Philadelphia players knew they were in for some changes when Tortorella was hired, so they asked Cam Atkinson, who spent six years playing for the no-nonsense coach in Columbus.

    “I keep telling them like he’s a guy that’s going to change the whole dynamic of this organization,” Atkinson said.

    Tortorella has not shied away from saying a culture change is needed after a last-place finish and a decade with one playoff series win. There is likely not much he and players can do this year about a Cup drought that dates to 1975, but they can start with maddeningly inconsistent stretches of games that have plagued the Flyers for years, no matter the roster.

    BIG MO

    The Panthers were the league’s best team in the regular season last year but struggled in the playoffs before losing in the second round to cross-state rival Tampa Bay in five games. That was enough for general manager Bill Zito to decide to move on from interim coach Andrew Brunette and hired seasoned veteran Paul Maurice.

    The expectation is to get back to the playoffs and compete for the Cup, and having Maurice at the helm was one of the factors that made power forward Matthew Tkachuk pick Florida as his trade-and-sign destination.

    “He’s got high hopes for our team,” Tkachuk said. “He sees us playing in a certain way that’s going to make us successful. And he’s done it. He’s been around the NHL a long time, been a very successful head coach and somebody that I’m really looking forward to working with.”


    Bruins GM Don Sweeney fired Cassidy after a seven-game loss to Carolina in the first round despite Boston’s sixth consecutive playoff appearance.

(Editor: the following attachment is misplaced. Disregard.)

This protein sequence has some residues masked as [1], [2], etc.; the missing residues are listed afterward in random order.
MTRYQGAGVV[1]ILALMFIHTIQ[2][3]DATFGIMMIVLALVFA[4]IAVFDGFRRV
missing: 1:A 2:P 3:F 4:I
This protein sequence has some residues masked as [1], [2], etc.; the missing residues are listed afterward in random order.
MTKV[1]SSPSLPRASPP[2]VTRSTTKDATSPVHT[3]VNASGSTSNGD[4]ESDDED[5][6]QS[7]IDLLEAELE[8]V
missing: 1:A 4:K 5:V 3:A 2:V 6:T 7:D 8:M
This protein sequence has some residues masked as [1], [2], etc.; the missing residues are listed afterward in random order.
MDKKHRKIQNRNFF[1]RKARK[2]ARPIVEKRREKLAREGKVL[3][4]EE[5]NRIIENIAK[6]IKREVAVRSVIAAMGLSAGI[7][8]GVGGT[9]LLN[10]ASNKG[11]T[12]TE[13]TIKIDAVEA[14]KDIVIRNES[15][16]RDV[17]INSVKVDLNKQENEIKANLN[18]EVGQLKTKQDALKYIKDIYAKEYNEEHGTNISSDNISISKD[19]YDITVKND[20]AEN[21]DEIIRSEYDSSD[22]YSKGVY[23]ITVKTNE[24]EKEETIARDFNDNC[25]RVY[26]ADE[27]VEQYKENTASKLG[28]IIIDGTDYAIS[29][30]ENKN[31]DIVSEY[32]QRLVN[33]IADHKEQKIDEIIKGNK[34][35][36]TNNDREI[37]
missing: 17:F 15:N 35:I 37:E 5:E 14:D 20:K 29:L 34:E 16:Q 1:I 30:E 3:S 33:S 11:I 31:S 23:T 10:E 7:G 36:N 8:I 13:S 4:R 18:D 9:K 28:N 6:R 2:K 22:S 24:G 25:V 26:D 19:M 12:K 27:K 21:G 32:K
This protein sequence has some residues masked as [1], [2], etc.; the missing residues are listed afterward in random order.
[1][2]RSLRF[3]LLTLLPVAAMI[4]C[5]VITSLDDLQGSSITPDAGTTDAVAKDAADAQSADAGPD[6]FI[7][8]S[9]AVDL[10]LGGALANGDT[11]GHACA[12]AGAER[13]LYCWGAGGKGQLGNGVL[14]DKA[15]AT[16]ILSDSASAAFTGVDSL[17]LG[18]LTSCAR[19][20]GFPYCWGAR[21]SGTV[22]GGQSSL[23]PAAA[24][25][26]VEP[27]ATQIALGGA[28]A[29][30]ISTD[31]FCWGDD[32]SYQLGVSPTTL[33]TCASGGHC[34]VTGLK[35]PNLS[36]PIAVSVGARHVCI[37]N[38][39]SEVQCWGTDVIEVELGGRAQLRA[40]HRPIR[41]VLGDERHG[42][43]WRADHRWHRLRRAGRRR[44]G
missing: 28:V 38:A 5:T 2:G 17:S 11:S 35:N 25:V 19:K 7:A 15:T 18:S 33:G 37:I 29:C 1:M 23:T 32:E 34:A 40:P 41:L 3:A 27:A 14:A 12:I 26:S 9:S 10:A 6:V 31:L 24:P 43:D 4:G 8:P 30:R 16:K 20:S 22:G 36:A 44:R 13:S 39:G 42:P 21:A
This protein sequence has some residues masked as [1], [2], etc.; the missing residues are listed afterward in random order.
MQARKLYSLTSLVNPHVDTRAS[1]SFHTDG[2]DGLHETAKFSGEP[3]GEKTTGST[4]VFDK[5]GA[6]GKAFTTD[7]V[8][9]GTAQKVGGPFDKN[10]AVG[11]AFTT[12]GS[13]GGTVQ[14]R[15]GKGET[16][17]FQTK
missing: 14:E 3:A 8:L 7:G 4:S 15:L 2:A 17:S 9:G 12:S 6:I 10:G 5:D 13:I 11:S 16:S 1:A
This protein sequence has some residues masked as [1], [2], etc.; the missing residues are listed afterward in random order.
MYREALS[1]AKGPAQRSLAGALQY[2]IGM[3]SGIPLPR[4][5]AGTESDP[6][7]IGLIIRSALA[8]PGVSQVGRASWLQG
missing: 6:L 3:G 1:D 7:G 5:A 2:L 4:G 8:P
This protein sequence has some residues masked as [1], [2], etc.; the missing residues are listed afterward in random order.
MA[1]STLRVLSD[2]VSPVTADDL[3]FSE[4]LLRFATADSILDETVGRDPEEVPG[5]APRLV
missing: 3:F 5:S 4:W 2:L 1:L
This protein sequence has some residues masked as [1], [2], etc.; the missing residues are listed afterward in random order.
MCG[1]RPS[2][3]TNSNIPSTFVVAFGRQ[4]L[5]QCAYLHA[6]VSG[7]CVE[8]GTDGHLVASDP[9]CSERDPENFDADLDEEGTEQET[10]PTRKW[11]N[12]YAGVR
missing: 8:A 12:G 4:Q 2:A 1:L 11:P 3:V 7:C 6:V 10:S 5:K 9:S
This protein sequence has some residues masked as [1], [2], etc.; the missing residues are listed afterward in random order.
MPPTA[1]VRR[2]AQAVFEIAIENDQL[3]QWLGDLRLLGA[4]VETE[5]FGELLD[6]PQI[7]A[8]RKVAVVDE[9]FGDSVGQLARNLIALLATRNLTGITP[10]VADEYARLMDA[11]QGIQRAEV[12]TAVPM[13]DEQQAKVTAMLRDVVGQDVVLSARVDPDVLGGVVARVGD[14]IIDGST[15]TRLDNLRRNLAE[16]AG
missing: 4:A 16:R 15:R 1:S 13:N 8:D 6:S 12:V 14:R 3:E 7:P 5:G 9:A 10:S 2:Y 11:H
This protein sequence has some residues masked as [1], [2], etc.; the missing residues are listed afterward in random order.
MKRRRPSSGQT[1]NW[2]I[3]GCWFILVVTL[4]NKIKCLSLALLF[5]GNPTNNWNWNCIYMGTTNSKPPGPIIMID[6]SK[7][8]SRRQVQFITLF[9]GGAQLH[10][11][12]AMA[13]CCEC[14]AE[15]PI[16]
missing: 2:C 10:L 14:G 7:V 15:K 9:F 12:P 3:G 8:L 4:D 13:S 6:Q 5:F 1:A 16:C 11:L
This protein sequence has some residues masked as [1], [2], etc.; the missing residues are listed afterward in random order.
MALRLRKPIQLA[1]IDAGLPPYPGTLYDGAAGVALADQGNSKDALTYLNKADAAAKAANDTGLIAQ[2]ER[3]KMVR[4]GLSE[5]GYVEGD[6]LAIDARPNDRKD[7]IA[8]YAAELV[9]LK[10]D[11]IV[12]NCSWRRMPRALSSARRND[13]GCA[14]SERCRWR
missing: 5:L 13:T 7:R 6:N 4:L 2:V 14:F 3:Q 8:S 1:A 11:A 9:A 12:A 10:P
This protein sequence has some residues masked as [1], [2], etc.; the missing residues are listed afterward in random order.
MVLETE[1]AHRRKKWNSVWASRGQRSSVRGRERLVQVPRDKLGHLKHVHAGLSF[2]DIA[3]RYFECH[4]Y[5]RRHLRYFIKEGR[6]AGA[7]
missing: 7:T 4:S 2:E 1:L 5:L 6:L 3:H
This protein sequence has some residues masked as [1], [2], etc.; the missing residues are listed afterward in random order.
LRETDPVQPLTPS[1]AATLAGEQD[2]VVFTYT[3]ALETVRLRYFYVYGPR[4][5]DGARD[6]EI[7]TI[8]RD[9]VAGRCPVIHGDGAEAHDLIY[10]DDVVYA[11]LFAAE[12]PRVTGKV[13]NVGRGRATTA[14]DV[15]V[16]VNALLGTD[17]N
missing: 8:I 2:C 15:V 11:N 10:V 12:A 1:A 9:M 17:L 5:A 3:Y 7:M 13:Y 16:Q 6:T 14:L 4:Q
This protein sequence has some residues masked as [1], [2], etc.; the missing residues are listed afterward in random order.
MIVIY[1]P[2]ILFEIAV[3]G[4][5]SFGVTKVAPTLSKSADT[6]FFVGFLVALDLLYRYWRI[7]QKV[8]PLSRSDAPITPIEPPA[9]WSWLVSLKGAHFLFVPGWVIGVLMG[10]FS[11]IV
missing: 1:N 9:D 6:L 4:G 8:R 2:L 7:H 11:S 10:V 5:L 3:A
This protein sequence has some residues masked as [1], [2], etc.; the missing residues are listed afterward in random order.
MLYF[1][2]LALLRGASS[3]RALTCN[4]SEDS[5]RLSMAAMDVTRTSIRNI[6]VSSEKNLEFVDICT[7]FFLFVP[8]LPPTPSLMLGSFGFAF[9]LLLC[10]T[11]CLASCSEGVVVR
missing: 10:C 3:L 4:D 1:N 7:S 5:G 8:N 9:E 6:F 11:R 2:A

Vegas had already fired Peter DeBoer, making him the scapegoat for an injury-riddled fall from the top of the Western Conference that ended with the team’s first playoff miss in five years of existence. The Golden Knights quickly turned to Cassidy, who like Maurice brings experience and gravitas to a franchise with championship aspirations.

    “I think we’re very fortunate as an organization to have him as our coach,” center Jack Eichel said. “Every single person I’ve spoke to about them, they said the same thing: that he’s got a really, really great knack for the game and to able to make adjustments and he understands things. Very, very competitive — wants to win, has won a lot of hockey games over the last few years.”

    The Bruins replaced Cassidy with Jim Montgomery, a hockey lifer getting a second chance after being fired by Dallas in December 2019 for inappropriate conduct. Montgomery sought and received help at a rehab facility and got a big endorsement from the staff with St. Louis, the team he was working for as an assistant.

    “He’s a winner,” Bruins goalie Jeremy Swayman said. “I think guys are going to thrive on that energy.”

    The Stars completed the circle by hiring DeBoer, who has coached two teams (New Jersey in 2012 and San Jose in 2016) to the final and is on his fifth stop around the league.

    “This is a tough league and it’s a tough one to coach in and you have to be able to handle situations,” GM Jim Nill said. “I know Pete can do it.”


    Lane Lambert served as an assistant under Barry Trotz with Nashville, Washington – where they won the Cup together – and the Islanders. When Trotz was abruptly fired after New York missed the playoffs for the first time in his four seasons on the job, his right-hand man got the gig with his endorsement.

    Longtime executive Lou Lamoriello thought his team needed a new voice. But Lambert isn’t that new, and his familiarity with the Islanders keeps some continuity.

    “Barry was great for our team, and having Lane as an assistant, he had lots of say, as well,” forward Mathew Barzal said. “As a group, we all have a good relationship with him, so I think it’ll be an easy transition for our team.”